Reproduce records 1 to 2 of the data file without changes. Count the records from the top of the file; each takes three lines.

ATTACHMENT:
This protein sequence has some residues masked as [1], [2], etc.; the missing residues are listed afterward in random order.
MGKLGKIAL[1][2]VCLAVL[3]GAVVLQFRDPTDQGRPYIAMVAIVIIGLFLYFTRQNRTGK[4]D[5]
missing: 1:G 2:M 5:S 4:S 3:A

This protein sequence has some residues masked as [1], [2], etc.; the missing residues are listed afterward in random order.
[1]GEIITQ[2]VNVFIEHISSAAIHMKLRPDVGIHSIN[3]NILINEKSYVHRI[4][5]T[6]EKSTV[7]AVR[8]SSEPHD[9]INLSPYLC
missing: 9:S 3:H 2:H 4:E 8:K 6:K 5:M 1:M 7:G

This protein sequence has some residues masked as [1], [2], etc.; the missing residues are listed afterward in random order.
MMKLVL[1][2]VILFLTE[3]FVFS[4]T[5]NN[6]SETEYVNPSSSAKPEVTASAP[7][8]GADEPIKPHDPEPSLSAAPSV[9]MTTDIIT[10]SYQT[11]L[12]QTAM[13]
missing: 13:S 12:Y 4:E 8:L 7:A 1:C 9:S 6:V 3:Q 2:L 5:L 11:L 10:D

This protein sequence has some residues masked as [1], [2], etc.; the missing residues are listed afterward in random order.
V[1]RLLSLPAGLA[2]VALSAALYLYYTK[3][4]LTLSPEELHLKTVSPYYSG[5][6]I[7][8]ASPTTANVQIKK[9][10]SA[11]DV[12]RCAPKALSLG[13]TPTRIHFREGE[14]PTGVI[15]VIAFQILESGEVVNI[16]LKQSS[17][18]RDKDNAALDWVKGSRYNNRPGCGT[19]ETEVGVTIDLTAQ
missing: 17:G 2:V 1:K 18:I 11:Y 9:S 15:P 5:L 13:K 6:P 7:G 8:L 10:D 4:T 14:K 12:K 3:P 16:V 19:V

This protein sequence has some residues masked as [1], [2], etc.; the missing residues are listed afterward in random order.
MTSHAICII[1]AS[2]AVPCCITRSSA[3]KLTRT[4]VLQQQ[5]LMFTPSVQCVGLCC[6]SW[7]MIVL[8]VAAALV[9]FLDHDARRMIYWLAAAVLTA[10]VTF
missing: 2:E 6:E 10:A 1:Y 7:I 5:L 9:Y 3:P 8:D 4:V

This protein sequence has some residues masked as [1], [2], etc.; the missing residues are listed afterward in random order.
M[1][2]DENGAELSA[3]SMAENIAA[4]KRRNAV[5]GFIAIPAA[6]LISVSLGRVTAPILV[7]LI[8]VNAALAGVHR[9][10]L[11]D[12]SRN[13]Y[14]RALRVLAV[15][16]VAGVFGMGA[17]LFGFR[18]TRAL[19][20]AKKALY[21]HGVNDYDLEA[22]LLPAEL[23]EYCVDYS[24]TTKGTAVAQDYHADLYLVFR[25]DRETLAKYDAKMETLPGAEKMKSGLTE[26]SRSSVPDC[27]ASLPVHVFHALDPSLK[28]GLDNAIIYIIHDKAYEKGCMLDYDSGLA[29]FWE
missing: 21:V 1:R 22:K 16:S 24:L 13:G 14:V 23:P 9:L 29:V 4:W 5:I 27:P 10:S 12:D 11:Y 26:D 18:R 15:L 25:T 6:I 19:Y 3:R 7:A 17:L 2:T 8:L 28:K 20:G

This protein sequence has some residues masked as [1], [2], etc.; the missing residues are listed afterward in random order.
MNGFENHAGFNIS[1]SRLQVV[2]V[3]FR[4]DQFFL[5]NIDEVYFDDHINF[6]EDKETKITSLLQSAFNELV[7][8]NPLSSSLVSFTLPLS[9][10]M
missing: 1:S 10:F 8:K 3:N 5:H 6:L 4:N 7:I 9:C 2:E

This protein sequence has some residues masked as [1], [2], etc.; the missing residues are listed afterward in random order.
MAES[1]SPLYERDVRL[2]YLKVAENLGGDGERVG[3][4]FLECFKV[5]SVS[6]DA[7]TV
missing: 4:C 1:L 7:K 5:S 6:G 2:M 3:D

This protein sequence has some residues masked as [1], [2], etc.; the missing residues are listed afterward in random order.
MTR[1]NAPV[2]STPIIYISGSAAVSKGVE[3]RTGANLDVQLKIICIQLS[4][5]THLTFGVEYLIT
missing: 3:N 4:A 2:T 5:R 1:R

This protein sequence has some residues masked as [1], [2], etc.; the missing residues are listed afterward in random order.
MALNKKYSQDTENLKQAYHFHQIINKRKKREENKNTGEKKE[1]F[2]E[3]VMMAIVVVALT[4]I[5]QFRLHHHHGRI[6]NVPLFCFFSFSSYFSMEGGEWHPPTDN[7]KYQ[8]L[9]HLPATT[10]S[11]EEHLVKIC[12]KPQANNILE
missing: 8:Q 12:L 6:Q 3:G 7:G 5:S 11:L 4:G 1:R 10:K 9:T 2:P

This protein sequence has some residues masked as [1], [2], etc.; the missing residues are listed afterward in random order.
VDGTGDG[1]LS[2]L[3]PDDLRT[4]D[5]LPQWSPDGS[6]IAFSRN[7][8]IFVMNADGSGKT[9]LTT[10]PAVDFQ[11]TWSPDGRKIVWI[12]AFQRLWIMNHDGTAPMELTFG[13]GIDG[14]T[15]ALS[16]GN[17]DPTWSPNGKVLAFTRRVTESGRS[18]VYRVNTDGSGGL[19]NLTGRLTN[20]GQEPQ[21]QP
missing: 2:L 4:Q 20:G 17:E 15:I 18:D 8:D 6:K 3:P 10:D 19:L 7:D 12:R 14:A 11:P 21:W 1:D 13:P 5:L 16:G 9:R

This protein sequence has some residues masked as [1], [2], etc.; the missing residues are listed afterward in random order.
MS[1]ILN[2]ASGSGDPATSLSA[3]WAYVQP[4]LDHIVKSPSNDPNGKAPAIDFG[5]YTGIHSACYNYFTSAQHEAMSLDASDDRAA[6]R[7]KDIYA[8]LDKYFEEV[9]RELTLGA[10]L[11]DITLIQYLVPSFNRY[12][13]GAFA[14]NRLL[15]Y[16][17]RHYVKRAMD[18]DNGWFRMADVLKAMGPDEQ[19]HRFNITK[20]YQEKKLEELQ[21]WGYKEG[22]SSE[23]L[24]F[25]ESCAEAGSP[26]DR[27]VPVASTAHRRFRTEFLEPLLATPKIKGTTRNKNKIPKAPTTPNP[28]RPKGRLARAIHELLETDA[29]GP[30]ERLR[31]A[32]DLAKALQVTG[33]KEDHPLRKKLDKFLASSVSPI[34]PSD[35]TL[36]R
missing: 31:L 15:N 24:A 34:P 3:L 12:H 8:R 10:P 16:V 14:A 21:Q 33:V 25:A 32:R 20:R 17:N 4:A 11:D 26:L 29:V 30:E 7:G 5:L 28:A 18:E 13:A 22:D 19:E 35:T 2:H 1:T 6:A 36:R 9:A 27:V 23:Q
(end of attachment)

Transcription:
This protein sequence has some residues masked as [1], [2], etc.; the missing residues are listed afterward in random order.
MGKLGKIAL[1][2]VCLAVL[3]GAVVLQFRDPTDQGRPYIAMVAIVIIGLFLYFTRQNRTGK[4]D[5]
missing: 1:G 2:M 5:S 4:S 3:A

This protein sequence has some residues masked as [1], [2], etc.; the missing residues are listed afterward in random order.
[1]GEIITQ[2]VNVFIEHISSAAIHMKLRPDVGIHSIN[3]NILINEKSYVHRI[4][5]T[6]EKSTV[7]AVR[8]SSEPHD[9]INLSPYLC
missing: 9:S 3:H 2:H 4:E 8:K 6:K 5:M 1:M 7:G